Governor DeSantis vetoes vacation rental bill

Governor DeSantis vetoes vacation rental bill
Governor DeSantis vetoes vacation rental bill

Governor DeSantis vetoes vacation rental billGovernor DeSantis vetoes vacation rental bill

Governor DeSantis vetoes vacation rental bill

TALLAHASSEE – Governor Ron DeSantis has vetoed a measure to regulate vacation rentals, saying the proposal would create “bureaucratic red tape” for local governments.

Vacation rental regulation has been a sensitive issue for Florida lawmakers for years, as advertising for accommodations on platforms like Airbnb has exploded.

This year’s bill (SB 280) – a focus of Senate President Kathleen Passidomo (R-Naples) – was also controversial: The Senate voted 23-16 in favor and the House of Representatives passed it 60-51 in the final days of the legislative session.

Proponents of short-term rentals claim that they provide homeowners with additional income and boost tourism. Critics, however, complain that noise, garbage and traffic problems caused by changing visitors negatively change residential areas.

DeSantis’ veto sparked mixed reactions.

“This is a difficult issue where there are property owners on both sides who should have a voice in the process,” Nick DiCeglie, a Republican from Indian Rocks Beach who is sponsoring the bill in the Senate, said in a text message. “We have worked hard to pass legislation in both the Senate and the House that addresses the concerns of all parties involved. While I disagree with the governor’s decision, I understand his concerns.”

But Melbourne Beach Mayor Alison Dennington called DeSantis’ veto “wonderful.”

“It seems like he realizes that there should be some kind of local registration, that we should be allowed to do this, and that this is going too far,” Dennington told the News Service of Florida.

Dennington suggested that DeSantis set up a working group to study the problem.

“I would love it if he would form some kind of working group with legislators, municipal and construction officials, some kind of regional working group. Maybe then we could come back next year and propose better laws. That would satisfy both sides on some of these issues,” the mayor said.

The bill addressed one of the most important points of contention in recent years: the “anticipation” of state regulation of short-term rental properties.

The bill would have banned local ordinances or regulations enacted after 2011 that prohibit vacation rentals or regulate the duration or frequency of rentals. It would also have eliminated registration programs that many coastal communities had adopted as the use of online platforms such as Airbnb increased.

The bill would have preempted regulation of vacation rentals to the state while allowing local governments to implement short-term rental registration programs that meet certain parameters the local programs might require. The bill would have granted “grandfathering” to regulations passed by counties before 2016 – an exception that applied only to Flagler County, home of House Speaker Paul Renner, R-Palm Coast.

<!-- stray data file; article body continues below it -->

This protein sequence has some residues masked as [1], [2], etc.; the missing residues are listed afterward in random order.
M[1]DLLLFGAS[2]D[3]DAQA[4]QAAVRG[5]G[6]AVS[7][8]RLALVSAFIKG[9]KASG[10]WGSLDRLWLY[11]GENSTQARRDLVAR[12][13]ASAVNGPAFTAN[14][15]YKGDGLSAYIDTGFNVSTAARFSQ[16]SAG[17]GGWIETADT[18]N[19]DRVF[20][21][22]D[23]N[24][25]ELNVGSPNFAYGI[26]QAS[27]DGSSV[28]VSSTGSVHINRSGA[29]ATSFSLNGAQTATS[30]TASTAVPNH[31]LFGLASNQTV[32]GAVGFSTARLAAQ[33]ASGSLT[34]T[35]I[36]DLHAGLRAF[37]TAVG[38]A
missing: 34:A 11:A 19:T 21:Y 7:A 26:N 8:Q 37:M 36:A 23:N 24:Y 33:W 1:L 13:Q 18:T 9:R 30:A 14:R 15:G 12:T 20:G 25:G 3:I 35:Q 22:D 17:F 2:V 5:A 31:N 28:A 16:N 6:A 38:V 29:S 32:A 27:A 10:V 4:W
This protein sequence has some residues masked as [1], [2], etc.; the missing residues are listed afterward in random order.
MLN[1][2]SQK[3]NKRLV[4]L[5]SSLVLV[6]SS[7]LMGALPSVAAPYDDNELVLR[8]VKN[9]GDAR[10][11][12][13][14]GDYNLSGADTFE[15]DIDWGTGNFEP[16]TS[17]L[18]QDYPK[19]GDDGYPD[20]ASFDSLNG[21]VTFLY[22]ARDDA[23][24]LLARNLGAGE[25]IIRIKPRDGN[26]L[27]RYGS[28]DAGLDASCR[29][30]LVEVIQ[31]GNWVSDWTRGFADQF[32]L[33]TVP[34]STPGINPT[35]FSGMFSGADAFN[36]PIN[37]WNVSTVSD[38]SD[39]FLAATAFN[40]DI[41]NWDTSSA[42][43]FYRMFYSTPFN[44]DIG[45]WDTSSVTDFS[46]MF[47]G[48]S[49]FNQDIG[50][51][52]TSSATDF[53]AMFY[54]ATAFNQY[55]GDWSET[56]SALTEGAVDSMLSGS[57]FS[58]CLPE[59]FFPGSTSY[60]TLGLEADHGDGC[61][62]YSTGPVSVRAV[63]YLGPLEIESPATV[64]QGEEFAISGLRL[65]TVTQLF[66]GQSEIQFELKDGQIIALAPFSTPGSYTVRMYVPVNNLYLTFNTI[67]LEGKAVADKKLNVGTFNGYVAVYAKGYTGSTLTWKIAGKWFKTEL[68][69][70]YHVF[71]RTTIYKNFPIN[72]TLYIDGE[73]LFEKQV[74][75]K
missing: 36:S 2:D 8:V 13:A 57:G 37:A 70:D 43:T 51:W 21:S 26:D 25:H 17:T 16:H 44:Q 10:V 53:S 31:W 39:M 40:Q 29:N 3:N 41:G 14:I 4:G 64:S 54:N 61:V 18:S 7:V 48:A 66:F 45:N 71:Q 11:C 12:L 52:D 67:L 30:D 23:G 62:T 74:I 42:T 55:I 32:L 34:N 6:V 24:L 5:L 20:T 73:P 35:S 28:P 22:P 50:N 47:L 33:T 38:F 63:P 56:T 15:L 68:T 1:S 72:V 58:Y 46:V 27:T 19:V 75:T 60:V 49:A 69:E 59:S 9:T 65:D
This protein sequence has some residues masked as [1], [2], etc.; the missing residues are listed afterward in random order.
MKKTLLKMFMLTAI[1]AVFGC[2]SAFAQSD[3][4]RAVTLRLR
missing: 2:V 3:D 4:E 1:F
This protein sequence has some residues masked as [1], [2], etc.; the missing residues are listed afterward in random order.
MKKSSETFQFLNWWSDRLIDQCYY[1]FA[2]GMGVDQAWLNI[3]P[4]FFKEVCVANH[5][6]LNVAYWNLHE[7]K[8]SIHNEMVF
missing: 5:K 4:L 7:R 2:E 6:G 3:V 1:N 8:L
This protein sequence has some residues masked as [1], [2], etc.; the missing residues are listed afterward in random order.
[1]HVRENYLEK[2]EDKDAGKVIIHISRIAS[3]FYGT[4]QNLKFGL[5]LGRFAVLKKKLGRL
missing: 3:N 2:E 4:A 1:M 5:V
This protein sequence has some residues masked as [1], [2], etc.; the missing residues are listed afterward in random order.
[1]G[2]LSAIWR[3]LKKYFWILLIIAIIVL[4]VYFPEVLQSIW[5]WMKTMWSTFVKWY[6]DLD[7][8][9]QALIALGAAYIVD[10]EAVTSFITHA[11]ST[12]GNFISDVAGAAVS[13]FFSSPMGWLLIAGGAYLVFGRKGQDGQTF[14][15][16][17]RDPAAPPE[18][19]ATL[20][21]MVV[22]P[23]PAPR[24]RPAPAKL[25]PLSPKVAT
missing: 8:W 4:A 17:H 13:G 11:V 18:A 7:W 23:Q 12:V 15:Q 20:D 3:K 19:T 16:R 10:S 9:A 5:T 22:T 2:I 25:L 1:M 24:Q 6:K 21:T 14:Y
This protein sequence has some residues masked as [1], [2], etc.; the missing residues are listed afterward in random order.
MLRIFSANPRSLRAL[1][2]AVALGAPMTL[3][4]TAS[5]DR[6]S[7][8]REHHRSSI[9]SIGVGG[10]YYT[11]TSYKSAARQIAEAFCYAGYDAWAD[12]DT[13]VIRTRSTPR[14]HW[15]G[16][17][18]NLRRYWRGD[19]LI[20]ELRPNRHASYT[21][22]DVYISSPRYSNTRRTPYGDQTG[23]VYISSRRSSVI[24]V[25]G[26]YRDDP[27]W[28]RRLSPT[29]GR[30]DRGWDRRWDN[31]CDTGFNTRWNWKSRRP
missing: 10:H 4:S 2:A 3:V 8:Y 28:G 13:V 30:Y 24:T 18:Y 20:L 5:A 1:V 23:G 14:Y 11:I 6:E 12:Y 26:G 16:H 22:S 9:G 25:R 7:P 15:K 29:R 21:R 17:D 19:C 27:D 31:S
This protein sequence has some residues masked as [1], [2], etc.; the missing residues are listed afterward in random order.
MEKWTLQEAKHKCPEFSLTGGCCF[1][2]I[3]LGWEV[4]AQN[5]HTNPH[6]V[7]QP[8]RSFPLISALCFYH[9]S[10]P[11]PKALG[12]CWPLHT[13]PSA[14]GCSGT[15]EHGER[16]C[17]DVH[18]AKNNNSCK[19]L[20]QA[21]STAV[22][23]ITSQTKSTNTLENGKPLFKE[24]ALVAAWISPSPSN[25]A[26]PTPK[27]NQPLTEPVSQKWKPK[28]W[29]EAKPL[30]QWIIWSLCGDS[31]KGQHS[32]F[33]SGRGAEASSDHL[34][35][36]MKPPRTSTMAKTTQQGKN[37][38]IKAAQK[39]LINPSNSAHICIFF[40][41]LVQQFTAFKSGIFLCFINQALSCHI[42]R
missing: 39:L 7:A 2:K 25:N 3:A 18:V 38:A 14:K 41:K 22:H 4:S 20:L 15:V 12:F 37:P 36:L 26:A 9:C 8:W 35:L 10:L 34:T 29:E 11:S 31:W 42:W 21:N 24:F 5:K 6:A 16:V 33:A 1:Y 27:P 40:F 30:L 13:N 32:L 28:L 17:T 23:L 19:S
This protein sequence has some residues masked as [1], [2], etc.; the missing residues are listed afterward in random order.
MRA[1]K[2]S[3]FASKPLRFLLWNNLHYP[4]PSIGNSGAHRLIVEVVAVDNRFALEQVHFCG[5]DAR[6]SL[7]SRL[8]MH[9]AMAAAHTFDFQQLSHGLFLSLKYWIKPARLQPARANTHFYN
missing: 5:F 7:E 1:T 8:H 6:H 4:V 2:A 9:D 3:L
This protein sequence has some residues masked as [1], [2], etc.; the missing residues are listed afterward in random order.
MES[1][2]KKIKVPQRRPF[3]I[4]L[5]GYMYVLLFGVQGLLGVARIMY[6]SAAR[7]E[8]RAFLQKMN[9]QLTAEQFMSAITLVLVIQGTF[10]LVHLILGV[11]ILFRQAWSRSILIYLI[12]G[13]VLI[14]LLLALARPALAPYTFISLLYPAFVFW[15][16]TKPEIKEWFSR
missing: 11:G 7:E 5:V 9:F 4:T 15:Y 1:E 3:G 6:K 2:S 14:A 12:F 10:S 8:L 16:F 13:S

The bill would have prevented local governments from “enforcing existing ordinances or adopting new local measures that would apply exclusively to vacation rentals,” DeSantis wrote in a veto letter on Thursday.

“Under the bill, any such measure must apply to all residential properties. The effect of this provision will effectively prevent any local regulation of vacation rentals, even though vacation rental markets are far from uniform across regions of the state,” the governor wrote. “I encourage the Florida Legislature and all key stakeholders to work together going forward, with the understanding that vacation rentals should not be viewed as a one-size-fits-all issue.”

The vacation rental bill had sparked a clash between two powerful industry groups in the run-up to DeSantis’ veto.

The bill faced fierce opposition from vacation rental management companies, coastal community leaders and Florida Realtors, an influential real estate industry group whose members urged DeSantis to reject the measure.

“The bill fails to strike a balance between the right of private property owners to rent their properties on a short-term basis and the ability of local governments to regulate those rentals,” a Florida Realtors website states. Visitors to the site can email complaints about the bill directly to the governor’s office.

Meanwhile, the Florida Restaurant and Lodging Association, another politically important industry association, also called on its members to urge the governor to sign the law.

“We were proud to work with the bill sponsors to pass this important bill this session as a solid framework and first step toward regulatory reform in the industry,” Carol Dover, president and CEO of the Restaurant and Lodging Association, said in a prepared statement Thursday evening. “We are disappointed by Governor DeSantis’ veto, but will continue our efforts to work toward a resolution and ensure equity across Florida’s lodging industry – from vacation rentals to hotels – to best serve our guests and ensure their safety.”

But in an interview with the News Service in March, Dennington called short-term rentals an “existential threat” to single-family housing.

“Because a mini-motel pretending to be a single-family home zone, in the middle of every street zoned for single-family homes, is not a single-family home zone. … It’s a commercial enterprise. Period,” she said. ¦